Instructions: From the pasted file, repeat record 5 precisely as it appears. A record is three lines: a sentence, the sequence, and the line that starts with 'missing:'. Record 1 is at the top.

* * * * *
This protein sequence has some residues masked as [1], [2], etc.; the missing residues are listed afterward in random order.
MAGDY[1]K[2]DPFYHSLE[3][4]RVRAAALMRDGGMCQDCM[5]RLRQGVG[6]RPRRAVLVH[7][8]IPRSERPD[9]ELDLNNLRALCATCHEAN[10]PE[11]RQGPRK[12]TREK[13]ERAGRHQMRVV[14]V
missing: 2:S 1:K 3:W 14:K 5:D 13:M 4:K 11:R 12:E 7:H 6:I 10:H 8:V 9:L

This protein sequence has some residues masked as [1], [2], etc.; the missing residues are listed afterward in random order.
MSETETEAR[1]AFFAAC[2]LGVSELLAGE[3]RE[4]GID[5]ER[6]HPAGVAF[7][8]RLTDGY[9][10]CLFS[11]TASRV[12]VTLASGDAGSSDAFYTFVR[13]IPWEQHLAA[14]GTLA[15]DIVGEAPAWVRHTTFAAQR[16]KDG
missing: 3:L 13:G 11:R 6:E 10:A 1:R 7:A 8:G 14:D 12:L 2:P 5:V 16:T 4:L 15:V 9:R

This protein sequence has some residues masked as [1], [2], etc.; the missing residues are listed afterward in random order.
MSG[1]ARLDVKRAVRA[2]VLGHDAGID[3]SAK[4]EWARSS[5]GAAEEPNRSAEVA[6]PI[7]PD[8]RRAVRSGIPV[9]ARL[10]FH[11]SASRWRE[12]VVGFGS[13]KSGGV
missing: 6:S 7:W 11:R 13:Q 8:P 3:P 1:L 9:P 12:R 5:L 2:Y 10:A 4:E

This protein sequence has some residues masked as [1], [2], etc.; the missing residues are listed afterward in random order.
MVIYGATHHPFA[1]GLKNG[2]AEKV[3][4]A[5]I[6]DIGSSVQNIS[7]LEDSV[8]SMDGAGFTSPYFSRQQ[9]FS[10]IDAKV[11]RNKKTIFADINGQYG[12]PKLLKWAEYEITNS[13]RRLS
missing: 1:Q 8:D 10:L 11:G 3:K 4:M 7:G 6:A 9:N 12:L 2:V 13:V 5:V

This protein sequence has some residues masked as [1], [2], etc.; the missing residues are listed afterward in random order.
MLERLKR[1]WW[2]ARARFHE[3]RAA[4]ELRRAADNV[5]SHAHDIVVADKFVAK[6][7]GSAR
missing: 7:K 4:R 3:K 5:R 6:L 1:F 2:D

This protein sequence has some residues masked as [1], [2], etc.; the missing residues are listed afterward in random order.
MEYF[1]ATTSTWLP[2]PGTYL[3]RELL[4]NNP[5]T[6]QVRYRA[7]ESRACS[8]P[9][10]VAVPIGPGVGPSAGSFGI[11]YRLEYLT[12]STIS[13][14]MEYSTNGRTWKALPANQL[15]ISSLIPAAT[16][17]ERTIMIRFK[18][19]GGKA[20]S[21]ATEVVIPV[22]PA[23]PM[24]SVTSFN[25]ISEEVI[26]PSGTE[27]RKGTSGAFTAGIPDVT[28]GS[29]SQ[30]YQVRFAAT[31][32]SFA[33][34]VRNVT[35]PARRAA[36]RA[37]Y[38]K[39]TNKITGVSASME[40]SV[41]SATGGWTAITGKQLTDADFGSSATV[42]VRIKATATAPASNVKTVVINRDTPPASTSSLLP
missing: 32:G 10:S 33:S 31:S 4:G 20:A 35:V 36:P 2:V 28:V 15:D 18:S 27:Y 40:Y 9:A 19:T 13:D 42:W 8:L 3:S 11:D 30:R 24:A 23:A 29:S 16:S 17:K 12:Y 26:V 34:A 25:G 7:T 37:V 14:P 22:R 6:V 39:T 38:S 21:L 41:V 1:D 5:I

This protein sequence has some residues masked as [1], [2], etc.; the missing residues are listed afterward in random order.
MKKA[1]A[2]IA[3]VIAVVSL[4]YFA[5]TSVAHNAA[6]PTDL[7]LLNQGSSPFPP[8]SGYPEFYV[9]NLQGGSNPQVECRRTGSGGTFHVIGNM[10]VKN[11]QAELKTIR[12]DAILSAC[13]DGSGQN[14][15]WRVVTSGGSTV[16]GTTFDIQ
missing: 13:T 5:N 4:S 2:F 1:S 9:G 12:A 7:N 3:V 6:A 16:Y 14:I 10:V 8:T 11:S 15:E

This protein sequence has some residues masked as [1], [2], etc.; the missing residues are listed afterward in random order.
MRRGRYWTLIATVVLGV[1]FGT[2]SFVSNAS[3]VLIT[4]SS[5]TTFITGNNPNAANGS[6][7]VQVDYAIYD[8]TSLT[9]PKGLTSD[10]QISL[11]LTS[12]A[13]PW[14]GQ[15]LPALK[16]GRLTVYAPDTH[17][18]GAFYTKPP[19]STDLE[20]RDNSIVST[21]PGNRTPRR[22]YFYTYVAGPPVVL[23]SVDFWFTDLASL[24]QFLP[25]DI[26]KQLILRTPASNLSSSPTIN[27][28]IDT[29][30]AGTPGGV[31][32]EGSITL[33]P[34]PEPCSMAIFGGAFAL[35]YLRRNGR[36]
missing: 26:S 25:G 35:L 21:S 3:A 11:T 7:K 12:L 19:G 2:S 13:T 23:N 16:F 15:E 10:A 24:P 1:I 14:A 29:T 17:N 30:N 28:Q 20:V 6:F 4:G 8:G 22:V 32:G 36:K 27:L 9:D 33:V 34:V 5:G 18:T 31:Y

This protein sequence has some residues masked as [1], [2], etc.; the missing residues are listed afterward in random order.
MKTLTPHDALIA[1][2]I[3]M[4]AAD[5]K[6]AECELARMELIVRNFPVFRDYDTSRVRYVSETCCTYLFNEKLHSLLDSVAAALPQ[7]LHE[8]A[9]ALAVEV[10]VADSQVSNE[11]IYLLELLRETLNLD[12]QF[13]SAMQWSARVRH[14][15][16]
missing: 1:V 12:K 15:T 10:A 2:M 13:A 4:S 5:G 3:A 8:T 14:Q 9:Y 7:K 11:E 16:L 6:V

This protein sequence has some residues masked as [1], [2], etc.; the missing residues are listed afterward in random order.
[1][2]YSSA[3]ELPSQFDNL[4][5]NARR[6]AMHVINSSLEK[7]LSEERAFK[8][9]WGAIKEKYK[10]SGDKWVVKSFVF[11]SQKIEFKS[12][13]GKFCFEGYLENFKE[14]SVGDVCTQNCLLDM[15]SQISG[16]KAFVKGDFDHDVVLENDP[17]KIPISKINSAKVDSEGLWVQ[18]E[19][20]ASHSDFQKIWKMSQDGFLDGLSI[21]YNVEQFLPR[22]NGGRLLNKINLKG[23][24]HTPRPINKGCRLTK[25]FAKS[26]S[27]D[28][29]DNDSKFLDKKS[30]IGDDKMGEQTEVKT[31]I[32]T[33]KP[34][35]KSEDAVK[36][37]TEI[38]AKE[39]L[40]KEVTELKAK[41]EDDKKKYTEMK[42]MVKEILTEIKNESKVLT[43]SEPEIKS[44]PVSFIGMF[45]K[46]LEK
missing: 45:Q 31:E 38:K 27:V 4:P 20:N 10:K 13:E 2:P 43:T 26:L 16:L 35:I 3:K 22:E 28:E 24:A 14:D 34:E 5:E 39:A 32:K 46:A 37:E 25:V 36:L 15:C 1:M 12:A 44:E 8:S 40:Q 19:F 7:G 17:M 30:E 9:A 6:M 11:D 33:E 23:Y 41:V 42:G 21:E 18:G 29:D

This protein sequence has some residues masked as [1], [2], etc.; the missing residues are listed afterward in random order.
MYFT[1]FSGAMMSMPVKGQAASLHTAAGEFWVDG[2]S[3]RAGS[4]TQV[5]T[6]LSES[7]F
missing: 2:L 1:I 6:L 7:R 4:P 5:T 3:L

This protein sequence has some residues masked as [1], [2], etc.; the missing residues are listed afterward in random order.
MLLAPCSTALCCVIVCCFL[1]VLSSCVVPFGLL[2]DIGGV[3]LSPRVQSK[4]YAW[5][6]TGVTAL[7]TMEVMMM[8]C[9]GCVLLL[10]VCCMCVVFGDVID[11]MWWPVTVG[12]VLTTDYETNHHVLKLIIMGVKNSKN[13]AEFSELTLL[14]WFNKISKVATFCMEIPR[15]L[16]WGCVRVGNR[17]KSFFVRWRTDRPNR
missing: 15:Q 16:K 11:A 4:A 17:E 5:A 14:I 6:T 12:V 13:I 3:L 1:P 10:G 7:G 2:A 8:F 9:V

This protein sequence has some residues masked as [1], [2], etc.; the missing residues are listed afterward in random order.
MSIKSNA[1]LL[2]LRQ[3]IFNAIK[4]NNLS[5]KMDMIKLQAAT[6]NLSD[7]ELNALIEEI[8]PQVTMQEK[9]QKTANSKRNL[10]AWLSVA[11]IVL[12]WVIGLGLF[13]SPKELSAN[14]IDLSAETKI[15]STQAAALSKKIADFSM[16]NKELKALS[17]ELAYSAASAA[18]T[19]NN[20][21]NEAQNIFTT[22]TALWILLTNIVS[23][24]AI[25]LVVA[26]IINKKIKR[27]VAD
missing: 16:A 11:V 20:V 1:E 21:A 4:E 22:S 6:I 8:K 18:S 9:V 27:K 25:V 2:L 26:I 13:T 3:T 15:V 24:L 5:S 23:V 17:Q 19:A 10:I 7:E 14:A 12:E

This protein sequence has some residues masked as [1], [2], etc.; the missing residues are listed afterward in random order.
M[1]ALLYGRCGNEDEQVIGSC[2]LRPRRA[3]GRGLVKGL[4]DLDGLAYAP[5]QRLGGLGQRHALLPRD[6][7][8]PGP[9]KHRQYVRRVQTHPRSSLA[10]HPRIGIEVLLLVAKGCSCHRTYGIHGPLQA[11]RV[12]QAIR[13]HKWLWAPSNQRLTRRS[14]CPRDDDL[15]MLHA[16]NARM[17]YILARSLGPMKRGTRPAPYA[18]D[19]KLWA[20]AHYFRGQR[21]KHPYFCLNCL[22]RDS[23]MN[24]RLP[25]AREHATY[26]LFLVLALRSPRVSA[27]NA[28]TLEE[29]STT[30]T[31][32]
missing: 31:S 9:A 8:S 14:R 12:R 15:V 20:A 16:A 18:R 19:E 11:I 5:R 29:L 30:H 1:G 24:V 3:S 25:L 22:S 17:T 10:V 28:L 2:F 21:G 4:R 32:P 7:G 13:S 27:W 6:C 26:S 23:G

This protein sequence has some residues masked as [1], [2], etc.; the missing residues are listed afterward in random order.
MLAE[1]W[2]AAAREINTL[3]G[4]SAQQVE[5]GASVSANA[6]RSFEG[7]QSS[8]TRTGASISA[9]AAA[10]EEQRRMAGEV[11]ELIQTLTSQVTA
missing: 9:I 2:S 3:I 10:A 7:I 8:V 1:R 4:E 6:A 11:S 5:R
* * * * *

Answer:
This protein sequence has some residues masked as [1], [2], etc.; the missing residues are listed afterward in random order.
MLERLKR[1]WW[2]ARARFHE[3]RAA[4]ELRRAADNV[5]SHAHDIVVADKFVAK[6][7]GSAR
missing: 7:K 4:R 3:K 5:R 6:L 1:F 2:D